3.3. The characterising portion of claim 1 of the main request can be split up as follows:
(a) the gas conduit (20) has an end facing the housing (1),
(b) the end of the gas conduit 20 is located at a distance from the housing outlet (6),
(c) the distance is such that, when the filter element (2) with its pipe stub (11) is removed from the housing, there is an open space between the housing outlet and said conduit end which allows gaseous medium outside the filter housing to be sucked into the conduit (in the application it is made clear that this happens if the engine is started),
(d) so as to prevent particles (25) inside the housing from being sucked into the conduit (again if the engine is started).
3.4. The features (a) and (b) are shown by Figure 2. Although the Figure is schematic it is clear that, for the air to enter the intake conduit 20 from the surrounding air instead of from the filter housing (see the arrow on Figure 2 and the originally filed description, page 2, lines 29 to 32), the intake conduit end must be located at a distance from the housing outlet.
The statement (c) follows from the feature (b). Even if the distance (ie gap) were extremely small there would still be an open space between the housing outlet and said conduit end which would allow gaseous medium outside the filter housing to be sucked into the conduit.
Moreover in section 1.1 of its communication of 19 July 1993 the examining division accepted that statements (a) to (c) were to be found in the originally filed application.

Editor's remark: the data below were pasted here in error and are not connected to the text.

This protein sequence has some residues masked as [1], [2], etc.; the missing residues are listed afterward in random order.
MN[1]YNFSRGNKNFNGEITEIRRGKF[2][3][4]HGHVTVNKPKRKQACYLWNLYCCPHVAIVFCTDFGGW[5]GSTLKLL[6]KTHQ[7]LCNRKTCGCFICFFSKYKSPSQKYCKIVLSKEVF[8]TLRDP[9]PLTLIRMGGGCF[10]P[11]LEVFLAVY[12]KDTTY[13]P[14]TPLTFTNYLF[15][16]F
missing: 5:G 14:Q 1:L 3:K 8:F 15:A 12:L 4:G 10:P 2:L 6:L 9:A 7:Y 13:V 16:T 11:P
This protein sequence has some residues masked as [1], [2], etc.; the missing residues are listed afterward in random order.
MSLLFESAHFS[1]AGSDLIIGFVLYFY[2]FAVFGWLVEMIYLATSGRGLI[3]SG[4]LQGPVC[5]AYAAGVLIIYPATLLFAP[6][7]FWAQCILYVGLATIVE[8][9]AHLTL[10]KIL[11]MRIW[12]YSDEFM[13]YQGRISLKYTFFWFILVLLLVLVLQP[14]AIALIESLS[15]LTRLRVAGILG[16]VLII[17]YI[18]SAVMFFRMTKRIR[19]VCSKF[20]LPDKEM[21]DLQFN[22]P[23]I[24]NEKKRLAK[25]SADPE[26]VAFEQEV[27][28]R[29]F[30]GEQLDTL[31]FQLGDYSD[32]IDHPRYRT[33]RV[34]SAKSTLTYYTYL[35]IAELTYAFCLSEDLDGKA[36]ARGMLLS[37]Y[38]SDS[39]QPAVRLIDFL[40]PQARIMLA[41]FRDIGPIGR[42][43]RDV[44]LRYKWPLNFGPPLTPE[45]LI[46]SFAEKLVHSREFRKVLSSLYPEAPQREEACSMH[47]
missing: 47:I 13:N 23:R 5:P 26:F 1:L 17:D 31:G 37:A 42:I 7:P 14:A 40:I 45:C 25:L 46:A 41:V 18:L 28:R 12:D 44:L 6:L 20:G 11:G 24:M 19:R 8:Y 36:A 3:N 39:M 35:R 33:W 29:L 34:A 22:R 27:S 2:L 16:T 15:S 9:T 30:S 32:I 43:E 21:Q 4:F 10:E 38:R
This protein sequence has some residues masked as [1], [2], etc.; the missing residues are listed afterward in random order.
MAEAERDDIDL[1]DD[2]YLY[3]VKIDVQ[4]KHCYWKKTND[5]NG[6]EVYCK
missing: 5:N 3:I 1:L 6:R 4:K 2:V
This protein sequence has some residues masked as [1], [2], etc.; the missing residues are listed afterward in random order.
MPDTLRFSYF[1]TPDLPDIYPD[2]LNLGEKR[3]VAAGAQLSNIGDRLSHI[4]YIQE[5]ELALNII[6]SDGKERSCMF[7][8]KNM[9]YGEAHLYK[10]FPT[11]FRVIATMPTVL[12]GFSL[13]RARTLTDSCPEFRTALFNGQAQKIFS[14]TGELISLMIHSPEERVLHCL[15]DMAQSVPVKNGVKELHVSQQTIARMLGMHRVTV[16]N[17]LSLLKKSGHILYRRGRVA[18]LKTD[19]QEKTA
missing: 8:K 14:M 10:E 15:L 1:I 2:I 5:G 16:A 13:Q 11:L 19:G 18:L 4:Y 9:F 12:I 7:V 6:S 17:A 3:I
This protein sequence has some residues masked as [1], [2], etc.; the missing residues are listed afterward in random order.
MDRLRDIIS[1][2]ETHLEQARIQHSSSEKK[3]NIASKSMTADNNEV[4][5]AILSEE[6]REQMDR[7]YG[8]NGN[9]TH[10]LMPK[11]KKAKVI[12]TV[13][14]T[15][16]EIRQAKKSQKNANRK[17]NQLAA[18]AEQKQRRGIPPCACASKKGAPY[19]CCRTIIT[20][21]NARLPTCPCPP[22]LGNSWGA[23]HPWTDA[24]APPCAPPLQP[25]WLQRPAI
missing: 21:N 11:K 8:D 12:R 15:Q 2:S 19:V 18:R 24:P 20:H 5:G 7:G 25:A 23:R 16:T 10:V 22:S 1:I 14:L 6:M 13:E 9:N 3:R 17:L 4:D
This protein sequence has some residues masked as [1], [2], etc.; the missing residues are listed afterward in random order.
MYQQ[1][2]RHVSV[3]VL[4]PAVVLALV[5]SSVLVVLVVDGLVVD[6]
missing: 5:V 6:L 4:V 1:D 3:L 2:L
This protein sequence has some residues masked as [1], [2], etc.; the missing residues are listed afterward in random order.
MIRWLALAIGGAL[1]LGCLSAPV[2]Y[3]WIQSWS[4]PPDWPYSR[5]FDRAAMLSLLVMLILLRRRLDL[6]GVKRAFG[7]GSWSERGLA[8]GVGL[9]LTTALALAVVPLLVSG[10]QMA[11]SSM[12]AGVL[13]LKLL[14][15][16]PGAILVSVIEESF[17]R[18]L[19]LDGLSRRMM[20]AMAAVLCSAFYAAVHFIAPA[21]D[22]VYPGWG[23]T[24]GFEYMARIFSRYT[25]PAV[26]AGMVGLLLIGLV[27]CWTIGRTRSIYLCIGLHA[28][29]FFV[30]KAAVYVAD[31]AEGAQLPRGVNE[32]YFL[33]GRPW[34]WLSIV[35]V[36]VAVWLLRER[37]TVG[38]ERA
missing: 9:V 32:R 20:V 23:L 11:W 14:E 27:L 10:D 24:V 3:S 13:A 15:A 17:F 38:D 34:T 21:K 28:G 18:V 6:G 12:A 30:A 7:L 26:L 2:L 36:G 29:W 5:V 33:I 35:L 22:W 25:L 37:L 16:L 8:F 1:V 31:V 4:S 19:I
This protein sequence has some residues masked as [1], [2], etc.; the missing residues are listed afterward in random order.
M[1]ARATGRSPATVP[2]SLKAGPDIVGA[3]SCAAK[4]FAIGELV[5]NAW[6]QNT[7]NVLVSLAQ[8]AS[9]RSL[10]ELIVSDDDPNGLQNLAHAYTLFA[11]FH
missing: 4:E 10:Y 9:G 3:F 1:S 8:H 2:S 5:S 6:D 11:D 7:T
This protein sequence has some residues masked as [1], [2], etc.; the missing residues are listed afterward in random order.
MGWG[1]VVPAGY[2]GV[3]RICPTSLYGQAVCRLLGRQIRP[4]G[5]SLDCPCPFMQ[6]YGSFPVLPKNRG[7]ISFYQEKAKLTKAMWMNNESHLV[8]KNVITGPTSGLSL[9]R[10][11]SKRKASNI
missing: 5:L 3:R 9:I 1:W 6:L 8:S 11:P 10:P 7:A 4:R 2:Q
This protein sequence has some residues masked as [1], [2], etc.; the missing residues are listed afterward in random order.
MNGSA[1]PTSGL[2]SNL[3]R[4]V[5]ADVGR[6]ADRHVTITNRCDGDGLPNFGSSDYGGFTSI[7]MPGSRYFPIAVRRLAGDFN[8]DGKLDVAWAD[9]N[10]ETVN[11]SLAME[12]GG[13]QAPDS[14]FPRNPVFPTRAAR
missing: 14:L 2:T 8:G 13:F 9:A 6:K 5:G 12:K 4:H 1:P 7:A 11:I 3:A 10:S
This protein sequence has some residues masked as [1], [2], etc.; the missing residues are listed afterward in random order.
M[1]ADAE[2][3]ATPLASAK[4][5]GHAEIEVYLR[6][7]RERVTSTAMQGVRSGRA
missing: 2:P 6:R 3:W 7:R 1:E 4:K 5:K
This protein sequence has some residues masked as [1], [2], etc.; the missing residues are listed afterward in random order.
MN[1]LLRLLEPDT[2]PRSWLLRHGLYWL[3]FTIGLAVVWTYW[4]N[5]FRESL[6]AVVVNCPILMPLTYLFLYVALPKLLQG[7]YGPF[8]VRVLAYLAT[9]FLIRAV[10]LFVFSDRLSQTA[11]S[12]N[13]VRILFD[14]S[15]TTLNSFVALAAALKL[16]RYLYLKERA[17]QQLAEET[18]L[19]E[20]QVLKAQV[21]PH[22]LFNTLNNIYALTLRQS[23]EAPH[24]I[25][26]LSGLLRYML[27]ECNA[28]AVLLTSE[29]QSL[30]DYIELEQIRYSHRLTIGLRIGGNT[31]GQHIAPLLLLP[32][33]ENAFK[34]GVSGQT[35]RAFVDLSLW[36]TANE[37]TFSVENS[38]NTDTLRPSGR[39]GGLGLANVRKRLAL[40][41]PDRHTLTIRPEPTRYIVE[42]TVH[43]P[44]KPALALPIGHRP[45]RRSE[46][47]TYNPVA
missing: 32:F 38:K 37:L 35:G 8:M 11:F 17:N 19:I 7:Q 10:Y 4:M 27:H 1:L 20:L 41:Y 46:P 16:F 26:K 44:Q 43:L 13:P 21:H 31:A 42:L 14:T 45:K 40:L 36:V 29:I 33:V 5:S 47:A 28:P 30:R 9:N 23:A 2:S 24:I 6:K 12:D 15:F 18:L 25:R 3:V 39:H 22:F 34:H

3.5. The statement (d) can be derived from various places in the originally filed application:
- "preventing dirt in the filter housing from being able to be sucked into the engine" - page 2, lines 14 and 15;
- "with the filter removed, air will not be sucked from the filter housing but rather directly from the surrounding air into the intake conduit" - page 2, lines 29 to 32;
- "surrounding air and not air in the filter housing will be sucked into the engine" - page 5, lines 5 and 6; and
- Figure 2.
3.6. Thus if statement (d) is taken on its own without considering its relationship with the other parts of the claim, as a requirement to be fulfilled in some way or other, as a further restriction on the construction specified by the precharacterising portion and statements (a) to (c), then the statement (d) would not be objectionable under Article 123(2) EPC.
The whole of claim 1 of the main request would then have a basis in the originally filed application.
However, the board considers that statement (d) belongs to statement (c). Indeed in so far as statement (d) sets out the result to be obtained by the features of statement (c) it is clear from the whole content of the application as originally filed that statement (d) is not only a result of the distance but also a result of the open space created by that distance. If there was no open space (eg if there was a tube around the opening and end) then particles would be sucked from the housing. Statement (d) is also a result of the sucking of gaseous medium from outside the filter housing because then the air entering the conduit has not originated from the filter housing and so no particles could have been dragged from the filter housing. The whole content of the application as originally filed leaves no room for another technical interpretation than the normal one which results from the combined statements (c) and (d).
3.7. A person skilled in the art reading the application as originally filed will unequivocally find
- firstly that there must be a distance, and